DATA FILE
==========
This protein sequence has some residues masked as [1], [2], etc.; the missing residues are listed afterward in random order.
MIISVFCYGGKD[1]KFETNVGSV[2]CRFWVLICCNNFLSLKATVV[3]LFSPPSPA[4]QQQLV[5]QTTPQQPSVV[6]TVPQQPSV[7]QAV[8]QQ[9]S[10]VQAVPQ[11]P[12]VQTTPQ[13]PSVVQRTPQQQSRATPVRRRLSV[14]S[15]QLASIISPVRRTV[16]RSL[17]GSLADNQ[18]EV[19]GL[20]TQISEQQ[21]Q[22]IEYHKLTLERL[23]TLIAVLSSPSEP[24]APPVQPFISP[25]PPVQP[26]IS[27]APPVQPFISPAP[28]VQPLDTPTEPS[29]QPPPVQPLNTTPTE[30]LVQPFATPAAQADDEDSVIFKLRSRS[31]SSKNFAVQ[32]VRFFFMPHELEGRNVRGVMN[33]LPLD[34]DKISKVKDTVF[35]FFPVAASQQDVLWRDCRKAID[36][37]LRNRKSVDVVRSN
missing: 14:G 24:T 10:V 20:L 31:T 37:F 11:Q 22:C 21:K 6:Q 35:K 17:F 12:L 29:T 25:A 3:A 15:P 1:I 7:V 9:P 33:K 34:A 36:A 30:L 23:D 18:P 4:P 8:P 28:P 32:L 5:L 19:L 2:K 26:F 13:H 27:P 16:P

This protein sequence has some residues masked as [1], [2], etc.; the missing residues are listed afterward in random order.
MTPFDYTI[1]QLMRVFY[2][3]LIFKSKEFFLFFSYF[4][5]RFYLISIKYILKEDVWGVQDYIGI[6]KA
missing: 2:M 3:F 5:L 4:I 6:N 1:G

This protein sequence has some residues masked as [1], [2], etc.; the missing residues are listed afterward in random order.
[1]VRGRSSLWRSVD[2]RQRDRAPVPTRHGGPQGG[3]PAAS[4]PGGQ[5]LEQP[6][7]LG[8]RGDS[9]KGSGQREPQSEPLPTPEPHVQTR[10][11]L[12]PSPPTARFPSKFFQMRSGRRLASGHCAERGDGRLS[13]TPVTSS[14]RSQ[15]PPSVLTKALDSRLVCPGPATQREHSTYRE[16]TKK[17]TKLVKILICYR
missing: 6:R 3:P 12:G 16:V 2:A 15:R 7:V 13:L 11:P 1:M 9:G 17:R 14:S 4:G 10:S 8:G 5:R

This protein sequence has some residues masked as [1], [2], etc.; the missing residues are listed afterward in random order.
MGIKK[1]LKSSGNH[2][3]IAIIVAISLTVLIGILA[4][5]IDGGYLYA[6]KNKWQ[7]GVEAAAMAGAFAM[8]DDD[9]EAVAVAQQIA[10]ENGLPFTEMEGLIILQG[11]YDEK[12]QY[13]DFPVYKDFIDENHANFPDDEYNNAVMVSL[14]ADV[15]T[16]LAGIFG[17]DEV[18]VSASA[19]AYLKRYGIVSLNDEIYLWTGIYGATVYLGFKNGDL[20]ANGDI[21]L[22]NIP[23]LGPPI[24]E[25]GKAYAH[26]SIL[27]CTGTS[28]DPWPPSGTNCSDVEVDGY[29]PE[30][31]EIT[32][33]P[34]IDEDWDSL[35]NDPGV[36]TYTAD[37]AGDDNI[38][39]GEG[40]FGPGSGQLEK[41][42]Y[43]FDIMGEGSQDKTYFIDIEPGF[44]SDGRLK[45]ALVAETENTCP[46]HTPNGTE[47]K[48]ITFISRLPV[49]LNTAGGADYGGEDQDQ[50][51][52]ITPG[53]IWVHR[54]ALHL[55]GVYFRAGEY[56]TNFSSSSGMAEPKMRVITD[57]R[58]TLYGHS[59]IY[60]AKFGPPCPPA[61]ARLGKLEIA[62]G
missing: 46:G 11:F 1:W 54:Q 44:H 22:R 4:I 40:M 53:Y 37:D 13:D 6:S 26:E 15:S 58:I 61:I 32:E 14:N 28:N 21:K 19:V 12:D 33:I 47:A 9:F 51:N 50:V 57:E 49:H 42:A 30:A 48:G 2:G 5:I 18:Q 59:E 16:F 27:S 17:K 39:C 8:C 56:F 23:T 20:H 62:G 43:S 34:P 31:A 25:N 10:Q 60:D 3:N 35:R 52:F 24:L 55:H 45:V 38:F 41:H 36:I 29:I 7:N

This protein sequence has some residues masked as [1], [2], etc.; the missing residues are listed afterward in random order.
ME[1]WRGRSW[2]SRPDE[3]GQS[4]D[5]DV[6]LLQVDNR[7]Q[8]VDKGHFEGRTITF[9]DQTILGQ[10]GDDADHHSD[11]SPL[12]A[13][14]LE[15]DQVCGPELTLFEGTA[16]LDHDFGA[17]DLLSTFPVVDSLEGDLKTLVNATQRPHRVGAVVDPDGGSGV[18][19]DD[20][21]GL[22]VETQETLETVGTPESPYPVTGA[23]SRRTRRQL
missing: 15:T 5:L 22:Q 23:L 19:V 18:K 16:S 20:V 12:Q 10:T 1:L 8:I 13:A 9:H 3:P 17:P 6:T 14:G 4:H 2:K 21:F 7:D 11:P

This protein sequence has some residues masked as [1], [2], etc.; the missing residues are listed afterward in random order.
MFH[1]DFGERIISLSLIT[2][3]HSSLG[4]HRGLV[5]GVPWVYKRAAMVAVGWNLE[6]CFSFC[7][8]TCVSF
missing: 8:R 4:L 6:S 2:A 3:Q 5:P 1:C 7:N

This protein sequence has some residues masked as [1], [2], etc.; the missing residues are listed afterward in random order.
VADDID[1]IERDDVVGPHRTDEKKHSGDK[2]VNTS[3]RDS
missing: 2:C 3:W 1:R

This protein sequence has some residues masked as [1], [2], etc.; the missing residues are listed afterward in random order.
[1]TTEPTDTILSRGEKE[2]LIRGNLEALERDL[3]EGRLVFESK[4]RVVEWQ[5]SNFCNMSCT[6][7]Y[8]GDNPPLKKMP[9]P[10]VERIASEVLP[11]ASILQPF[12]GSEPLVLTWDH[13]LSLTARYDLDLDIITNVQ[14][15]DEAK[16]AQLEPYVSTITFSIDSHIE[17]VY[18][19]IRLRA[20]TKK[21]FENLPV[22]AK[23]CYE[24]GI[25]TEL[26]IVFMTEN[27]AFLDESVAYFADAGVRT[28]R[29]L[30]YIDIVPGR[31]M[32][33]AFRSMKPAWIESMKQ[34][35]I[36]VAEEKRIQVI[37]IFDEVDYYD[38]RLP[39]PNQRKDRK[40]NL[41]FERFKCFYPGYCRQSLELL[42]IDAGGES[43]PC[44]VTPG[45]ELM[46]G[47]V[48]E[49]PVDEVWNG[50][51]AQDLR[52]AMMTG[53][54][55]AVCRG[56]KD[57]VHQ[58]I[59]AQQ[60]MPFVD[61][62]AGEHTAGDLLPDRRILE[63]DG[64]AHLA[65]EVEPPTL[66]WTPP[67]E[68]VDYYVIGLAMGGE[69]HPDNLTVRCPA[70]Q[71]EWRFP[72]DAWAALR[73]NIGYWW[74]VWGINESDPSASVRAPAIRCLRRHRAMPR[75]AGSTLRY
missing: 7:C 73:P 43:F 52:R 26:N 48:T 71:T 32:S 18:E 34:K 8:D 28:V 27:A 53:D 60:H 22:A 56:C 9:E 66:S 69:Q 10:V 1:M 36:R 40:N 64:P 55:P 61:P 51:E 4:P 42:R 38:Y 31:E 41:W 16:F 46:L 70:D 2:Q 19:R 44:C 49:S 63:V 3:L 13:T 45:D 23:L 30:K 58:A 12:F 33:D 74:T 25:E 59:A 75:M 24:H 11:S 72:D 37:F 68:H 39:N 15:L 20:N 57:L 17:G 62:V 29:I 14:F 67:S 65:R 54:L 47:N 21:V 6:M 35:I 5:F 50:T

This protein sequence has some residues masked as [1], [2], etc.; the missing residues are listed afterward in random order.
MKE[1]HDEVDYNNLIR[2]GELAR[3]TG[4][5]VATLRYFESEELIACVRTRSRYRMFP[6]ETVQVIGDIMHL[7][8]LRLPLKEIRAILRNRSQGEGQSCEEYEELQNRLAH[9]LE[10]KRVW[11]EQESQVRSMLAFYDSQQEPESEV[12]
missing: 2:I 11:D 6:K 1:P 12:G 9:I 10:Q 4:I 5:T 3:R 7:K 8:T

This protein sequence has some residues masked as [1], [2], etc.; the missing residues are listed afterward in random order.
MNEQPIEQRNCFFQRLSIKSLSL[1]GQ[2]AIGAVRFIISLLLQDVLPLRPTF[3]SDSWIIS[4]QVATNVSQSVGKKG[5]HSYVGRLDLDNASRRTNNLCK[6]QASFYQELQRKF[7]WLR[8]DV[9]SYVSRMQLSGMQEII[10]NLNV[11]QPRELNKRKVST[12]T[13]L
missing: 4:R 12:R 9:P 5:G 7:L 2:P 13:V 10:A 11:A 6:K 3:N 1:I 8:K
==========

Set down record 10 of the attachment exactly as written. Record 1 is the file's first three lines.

This protein sequence has some residues masked as [1], [2], etc.; the missing residues are listed afterward in random order.
MNEQPIEQRNCFFQRLSIKSLSL[1]GQ[2]AIGAVRFIISLLLQDVLPLRPTF[3]SDSWIIS[4]QVATNVSQSVGKKG[5]HSYVGRLDLDNASRRTNNLCK[6]QASFYQELQRKF[7]WLR[8]DV[9]SYVSRMQLSGMQEII[10]NLNV[11]QPRELNKRKVST[12]T[13]L
missing: 4:R 12:R 9:P 5:G 7:L 2:P 13:V 10:A 11:A 6:K 3:N 1:I 8:K